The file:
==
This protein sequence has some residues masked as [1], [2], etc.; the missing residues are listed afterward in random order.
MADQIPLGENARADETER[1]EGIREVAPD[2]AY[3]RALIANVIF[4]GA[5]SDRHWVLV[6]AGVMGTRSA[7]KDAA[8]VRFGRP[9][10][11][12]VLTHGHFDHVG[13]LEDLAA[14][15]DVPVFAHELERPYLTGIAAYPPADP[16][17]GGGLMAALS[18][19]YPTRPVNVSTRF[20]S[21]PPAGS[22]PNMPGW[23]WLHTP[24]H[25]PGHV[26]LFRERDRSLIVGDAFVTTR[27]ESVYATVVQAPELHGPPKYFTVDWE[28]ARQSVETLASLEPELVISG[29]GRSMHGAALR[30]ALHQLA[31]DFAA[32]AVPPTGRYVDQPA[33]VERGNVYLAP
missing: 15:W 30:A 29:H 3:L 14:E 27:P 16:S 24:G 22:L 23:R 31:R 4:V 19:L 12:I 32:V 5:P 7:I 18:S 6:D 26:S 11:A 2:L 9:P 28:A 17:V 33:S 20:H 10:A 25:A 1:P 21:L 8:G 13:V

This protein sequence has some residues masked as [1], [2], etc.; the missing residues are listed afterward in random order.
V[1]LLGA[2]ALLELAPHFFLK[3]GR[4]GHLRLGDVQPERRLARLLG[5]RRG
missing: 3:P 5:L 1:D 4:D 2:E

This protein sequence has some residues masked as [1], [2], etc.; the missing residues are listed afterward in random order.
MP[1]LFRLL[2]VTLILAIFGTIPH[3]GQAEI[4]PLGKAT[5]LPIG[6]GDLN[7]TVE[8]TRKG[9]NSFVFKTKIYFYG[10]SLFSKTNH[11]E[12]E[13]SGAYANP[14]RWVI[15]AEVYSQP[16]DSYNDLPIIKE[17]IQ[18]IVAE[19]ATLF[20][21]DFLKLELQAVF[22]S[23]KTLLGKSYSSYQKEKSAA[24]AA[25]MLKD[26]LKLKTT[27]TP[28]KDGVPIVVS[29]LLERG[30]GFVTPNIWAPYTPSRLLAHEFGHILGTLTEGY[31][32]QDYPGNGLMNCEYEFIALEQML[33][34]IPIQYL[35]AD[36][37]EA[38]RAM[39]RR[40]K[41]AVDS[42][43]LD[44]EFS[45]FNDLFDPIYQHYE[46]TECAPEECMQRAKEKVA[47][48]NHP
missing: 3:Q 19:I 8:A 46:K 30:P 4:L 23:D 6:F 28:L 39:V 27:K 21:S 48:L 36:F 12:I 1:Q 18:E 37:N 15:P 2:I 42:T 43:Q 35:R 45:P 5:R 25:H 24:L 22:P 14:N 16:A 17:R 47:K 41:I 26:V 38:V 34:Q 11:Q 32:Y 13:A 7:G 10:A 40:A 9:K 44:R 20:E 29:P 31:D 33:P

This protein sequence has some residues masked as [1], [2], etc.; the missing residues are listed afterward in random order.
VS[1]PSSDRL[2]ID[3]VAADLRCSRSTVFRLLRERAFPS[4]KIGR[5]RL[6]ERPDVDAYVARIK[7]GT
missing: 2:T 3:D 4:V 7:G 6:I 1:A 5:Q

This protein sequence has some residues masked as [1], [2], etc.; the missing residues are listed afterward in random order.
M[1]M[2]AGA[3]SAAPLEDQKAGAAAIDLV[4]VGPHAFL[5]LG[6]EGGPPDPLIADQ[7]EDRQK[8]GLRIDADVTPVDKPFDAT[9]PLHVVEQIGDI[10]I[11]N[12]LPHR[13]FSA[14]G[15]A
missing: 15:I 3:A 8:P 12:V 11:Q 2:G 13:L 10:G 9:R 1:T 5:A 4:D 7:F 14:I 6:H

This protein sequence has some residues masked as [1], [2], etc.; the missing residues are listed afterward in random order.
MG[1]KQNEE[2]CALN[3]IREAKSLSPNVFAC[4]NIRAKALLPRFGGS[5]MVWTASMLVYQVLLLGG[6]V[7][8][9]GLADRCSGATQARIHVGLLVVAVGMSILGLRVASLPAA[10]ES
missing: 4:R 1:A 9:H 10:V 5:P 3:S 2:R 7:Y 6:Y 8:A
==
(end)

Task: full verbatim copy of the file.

This protein sequence has some residues masked as [1], [2], etc.; the missing residues are listed afterward in random order.
MADQIPLGENARADETER[1]EGIREVAPD[2]AY[3]RALIANVIF[4]GA[5]SDRHWVLV[6]AGVMGTRSA[7]KDAA[8]VRFGRP[9][10][11][12]VLTHGHFDHVG[13]LEDLAA[14][15]DVPVFAHELERPYLTGIAAYPPADP[16][17]GGGLMAALS[18][19]YPTRPVNVSTRF[20]S[21]PPAGS[22]PNMPGW[23]WLHTP[24]H[25]PGHV[26]LFRERDRSLIVGDAFVTTR[27]ESVYATVVQAPELHGPPKYFTVDWE[28]ARQSVETLASLEPELVISG[29]GRSMHGAALR[30]ALHQLA[31]DFAA[32]AVPPTGRYVDQPA[33]VERGNVYLAP
missing: 15:W 30:A 29:H 3:L 14:E 27:P 16:S 24:G 22:L 23:R 31:R 4:V 19:L 12:I 32:V 5:P 7:I 18:S 6:D 26:S 11:A 2:L 9:P 28:A 17:V 33:S 20:H 10:A 25:A 1:P 21:L 8:G 13:V

This protein sequence has some residues masked as [1], [2], etc.; the missing residues are listed afterward in random order.
V[1]LLGA[2]ALLELAPHFFLK[3]GR[4]GHLRLGDVQPERRLARLLG[5]RRG
missing: 3:P 5:L 1:D 4:D 2:E

This protein sequence has some residues masked as [1], [2], etc.; the missing residues are listed afterward in random order.
MP[1]LFRLL[2]VTLILAIFGTIPH[3]GQAEI[4]PLGKAT[5]LPIG[6]GDLN[7]TVE[8]TRKG[9]NSFVFKTKIYFYG[10]SLFSKTNH[11]E[12]E[13]SGAYANP[14]RWVI[15]AEVYSQP[16]DSYNDLPIIKE[17]IQ[18]IVAE[19]ATLF[20][21]DFLKLELQAVF[22]S[23]KTLLGKSYSSYQKEKSAA[24]AA[25]MLKD[26]LKLKTT[27]TP[28]KDGVPIVVS[29]LLERG[30]GFVTPNIWAPYTPSRLLAHEFGHILGTLTEGY[31][32]QDYPGNGLMNCEYEFIALEQML[33][34]IPIQYL[35]AD[36][37]EA[38]RAM[39]RR[40]K[41]AVDS[42][43]LD[44]EFS[45]FNDLFDPIYQHYE[46]TECAPEECMQRAKEKVA[47][48]NHP
missing: 3:Q 19:I 8:A 46:K 30:P 4:L 23:D 6:F 28:L 39:V 27:K 21:S 48:L 36:F 12:I 1:Q 18:E 37:N 15:P 2:I 42:T 43:Q 35:R 45:P 5:R 25:H 24:L 22:P 14:N 16:A 17:R 47:K 41:I 26:V 38:V 34:Q 11:Q 32:Y 13:A 7:G 10:A 40:A 9:K 44:R 20:E 29:P 31:D 33:P

This protein sequence has some residues masked as [1], [2], etc.; the missing residues are listed afterward in random order.
VS[1]PSSDRL[2]ID[3]VAADLRCSRSTVFRLLRERAFPS[4]KIGR[5]RL[6]ERPDVDAYVARIK[7]GT
missing: 2:T 3:D 4:V 7:G 6:I 1:A 5:Q

This protein sequence has some residues masked as [1], [2], etc.; the missing residues are listed afterward in random order.
M[1]M[2]AGA[3]SAAPLEDQKAGAAAIDLV[4]VGPHAFL[5]LG[6]EGGPPDPLIADQ[7]EDRQK[8]GLRIDADVTPVDKPFDAT[9]PLHVVEQIGDI[10]I[11]N[12]LPHR[13]FSA[14]G[15]A
missing: 15:I 3:A 8:P 12:V 11:Q 2:G 13:L 10:G 9:R 1:T 5:A 4:D 7:F 14:I 6:H

This protein sequence has some residues masked as [1], [2], etc.; the missing residues are listed afterward in random order.
MG[1]KQNEE[2]CALN[3]IREAKSLSPNVFAC[4]NIRAKALLPRFGGS[5]MVWTASMLVYQVLLLGG[6]V[7][8][9]GLADRCSGATQARIHVGLLVVAVGMSILGLRVASLPAA[10]ES
missing: 4:R 1:A 9:H 10:V 5:P 3:S 2:R 7:Y 6:Y 8:A